ESSAY ON ROOMS
Gerhard Richter: Ein Saal und ein Kabinett für die Sammlung, Kunstmuseum Winterthur, 1998
Andreas Gursky: Photographs 1994-1998, Photomuseum Winterthur, 1998
Andreas Gursky, Kunstmuseum Basel, 2007-2008
I still remember how the room was hung:
the student nurses, black-and-white, adorned
the farthest wall but caught the entering eye
as much as the painted-over copies of Titian,
the 1,024 distinct squares
of color in the color field, the flat
expanse of an all-gray painting, or
the Technicolor smearings of abstraction
pursued in the vertical painting at the near end.
I'd gone to Winterthur to see that room,
so the impression that it made was partly
merely satisfying expectations.
But art remembered even ten years later
as vividly as victory or trauma
has done what it's supposed to do: become
experience, not opinion, an idea
that one has felt, a feeling one has thought.
There was a second room that day that did
the same, becoming vivid memory,
without anticipation as a factor.
In another museum, photographs:
a stock exchange, at the height of trading;
computer operators in their rows;
a night-time high-rise, so many windows lit;
a hotel's open, layered atrium;
a plain of snow in front of mountains, crossed
by Nordic skiers—escaping, I first thought,
from the everyday stress depicted in
all the other photographs. But later
I learned it was a skiing marathon,
a race that made the room into a place
with no way out, between the mass of skiers
and endless lines of sellers, terminals,
skyscraper windows, and hotel floors and doors.
The mass experience put into a room
for individuals to recognize.
It stuck with me for years, that room, a vision
of the world in which we've come to live.
Exaggerated, even simplified,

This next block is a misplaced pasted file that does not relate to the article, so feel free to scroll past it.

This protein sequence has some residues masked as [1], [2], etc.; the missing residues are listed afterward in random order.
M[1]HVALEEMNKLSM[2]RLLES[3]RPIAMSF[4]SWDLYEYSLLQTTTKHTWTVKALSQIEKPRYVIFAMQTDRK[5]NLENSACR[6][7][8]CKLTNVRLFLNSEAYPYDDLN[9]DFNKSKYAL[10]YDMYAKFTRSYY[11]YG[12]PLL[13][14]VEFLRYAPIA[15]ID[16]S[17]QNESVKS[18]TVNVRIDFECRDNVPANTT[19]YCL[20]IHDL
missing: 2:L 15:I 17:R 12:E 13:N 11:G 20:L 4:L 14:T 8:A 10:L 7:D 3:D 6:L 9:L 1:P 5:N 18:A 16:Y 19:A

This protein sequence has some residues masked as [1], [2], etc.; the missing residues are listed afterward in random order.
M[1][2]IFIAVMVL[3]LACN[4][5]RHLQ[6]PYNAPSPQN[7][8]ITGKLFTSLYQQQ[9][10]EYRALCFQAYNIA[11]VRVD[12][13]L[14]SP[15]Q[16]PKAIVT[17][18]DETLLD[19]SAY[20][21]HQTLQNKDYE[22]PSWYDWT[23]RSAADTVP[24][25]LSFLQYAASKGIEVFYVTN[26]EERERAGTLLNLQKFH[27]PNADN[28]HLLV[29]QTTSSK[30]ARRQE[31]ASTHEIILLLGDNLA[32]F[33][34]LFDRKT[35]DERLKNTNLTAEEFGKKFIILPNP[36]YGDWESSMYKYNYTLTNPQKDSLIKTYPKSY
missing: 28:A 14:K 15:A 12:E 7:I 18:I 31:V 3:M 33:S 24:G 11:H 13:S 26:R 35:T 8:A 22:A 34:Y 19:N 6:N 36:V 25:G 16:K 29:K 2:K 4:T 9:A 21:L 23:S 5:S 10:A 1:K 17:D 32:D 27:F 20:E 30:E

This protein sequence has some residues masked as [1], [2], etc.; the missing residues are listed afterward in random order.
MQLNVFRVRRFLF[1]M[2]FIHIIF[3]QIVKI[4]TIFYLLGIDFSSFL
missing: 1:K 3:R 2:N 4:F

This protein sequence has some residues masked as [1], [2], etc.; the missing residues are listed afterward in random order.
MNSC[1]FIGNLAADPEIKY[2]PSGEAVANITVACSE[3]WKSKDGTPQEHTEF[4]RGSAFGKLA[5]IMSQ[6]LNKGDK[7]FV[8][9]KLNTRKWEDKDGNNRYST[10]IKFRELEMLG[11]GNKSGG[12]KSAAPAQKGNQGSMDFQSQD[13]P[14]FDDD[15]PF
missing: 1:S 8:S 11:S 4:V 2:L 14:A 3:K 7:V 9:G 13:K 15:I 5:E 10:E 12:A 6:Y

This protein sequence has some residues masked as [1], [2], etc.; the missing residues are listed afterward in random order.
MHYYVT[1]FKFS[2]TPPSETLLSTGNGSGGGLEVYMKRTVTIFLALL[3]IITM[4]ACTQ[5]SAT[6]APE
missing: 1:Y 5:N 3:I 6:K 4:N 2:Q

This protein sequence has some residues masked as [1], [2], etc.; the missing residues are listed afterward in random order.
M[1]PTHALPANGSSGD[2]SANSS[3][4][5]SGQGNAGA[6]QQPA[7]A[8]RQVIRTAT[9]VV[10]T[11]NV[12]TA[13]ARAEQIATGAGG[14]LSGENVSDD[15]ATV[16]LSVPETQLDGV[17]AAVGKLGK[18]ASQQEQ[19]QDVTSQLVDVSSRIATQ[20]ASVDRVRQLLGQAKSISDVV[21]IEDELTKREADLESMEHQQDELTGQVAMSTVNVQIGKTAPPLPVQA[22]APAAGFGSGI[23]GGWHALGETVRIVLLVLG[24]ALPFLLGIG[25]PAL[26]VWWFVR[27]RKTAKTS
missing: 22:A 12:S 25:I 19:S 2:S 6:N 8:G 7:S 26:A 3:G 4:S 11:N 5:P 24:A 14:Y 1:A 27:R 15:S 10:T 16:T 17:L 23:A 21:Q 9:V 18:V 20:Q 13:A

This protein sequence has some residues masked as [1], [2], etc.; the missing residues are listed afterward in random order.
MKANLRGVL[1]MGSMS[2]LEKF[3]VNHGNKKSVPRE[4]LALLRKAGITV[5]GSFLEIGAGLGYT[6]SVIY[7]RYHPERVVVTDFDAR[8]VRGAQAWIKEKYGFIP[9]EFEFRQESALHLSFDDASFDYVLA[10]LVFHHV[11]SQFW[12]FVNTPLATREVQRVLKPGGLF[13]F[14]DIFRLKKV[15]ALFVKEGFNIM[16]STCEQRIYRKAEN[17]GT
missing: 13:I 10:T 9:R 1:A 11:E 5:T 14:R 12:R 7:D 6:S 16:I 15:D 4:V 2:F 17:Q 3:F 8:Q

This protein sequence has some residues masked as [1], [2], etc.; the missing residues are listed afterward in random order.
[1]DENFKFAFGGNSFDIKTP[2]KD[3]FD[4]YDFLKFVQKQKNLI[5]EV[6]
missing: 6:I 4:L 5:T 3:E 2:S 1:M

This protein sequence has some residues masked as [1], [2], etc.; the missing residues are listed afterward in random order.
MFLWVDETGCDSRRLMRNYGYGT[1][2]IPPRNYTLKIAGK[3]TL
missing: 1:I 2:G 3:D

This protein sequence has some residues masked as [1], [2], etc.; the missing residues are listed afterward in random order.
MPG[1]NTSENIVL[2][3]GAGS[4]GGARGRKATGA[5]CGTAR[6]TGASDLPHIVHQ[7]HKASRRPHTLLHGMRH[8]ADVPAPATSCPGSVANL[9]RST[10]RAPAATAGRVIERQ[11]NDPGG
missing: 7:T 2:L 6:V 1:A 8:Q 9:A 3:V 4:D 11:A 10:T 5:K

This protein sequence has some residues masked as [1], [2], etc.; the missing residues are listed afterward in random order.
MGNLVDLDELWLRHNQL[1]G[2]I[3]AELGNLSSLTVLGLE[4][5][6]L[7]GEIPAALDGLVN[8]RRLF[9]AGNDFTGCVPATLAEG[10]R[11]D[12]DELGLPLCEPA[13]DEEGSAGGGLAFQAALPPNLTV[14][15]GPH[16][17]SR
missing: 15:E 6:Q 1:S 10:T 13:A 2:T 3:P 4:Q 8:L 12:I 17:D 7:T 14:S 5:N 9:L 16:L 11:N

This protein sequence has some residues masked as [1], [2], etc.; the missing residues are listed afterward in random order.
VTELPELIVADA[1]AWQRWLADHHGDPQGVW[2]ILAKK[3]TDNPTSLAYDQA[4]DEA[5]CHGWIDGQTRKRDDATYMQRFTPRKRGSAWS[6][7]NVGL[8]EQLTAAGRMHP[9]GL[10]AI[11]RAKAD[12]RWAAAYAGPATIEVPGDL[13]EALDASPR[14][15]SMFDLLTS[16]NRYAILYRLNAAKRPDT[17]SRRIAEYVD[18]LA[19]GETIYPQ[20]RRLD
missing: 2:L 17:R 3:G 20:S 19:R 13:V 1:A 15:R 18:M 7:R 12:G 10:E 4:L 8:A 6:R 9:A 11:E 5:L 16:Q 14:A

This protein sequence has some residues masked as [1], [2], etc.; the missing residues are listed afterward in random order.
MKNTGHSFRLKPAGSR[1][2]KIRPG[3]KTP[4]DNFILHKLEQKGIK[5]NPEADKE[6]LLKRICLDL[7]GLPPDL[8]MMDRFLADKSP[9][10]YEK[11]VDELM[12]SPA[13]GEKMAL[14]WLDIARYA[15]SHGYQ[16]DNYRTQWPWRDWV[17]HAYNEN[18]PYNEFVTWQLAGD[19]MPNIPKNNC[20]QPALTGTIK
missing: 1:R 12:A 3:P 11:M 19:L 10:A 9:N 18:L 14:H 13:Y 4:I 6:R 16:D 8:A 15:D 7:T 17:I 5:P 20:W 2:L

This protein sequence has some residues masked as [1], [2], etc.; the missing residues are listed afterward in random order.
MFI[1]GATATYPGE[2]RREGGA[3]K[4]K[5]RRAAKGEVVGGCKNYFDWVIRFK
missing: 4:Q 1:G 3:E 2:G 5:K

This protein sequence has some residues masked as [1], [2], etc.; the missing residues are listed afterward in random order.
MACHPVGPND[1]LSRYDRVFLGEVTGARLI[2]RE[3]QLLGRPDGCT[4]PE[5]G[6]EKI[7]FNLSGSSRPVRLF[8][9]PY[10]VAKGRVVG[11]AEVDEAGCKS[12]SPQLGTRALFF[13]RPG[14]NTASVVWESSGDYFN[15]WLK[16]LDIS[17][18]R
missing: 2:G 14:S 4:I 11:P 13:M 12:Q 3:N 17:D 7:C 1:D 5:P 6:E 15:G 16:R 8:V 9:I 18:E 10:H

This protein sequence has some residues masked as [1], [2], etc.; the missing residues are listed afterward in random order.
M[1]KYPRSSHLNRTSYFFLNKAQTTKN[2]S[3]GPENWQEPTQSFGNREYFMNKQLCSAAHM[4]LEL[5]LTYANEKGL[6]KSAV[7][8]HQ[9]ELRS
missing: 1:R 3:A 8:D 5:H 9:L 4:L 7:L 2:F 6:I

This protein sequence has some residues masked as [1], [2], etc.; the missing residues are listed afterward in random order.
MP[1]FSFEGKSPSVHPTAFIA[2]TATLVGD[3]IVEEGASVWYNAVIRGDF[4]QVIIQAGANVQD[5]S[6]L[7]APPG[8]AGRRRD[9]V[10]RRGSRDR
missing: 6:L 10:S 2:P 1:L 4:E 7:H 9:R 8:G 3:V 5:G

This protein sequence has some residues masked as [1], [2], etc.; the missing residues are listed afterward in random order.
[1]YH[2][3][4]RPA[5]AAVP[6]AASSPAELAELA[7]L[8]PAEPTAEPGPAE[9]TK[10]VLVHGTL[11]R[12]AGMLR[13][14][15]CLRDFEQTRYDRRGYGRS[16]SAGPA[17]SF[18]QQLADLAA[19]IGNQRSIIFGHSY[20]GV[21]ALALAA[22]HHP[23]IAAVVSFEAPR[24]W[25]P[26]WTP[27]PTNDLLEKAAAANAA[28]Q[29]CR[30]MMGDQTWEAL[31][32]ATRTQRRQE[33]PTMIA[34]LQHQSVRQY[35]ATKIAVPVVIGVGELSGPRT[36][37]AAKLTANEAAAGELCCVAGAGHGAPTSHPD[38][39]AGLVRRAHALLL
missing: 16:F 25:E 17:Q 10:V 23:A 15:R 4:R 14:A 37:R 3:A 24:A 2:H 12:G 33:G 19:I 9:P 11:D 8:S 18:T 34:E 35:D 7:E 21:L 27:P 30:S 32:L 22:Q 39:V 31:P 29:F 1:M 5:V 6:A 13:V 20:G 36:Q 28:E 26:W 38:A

but brought down to the level of perception;
too general, abstract, but palpable,
returning as a feeling in the mind
in every place where rows and lines would form;
in airports and railway stations; on beaches and highways;
wherever I took a ticket to be served.
And now, a decade later, room after room
of photographs that have expanded with
the artist's stature—one room first and foremost:
a Grand Prix racetrack in the Bahrain desert,
seen from so high up the cars are lines
of brightness barely seen against the track;
the Tour de France, a climbing stage, the switchbacks
ascended by as many cars as bikes,
past the greetings painted on the road;
and "Cheops," nothing but stones so neatly stacked
three thousand years ago. If the skiers seemed
at first to be a way to get away
but then became one race among so many,
the pyramid seems at first anomalous,
a remnant from a time before races.
But history is no escape; the lines
constructed by the Pharaoh's slaves reveal
how long the races have been run already.
(And if I did not feel the same about
the other photos in the new exhibit?
They made me think about the spectacles
the artist chose to photograph—the pit stops;
the North Korean festival with endless rows
of gymnasts forming one enormous bouquet;
the artificial islands in Dubai
that you can buy if you can pay the price—
but all those thoughts were not the kind one feels,
which make a room into a memory.)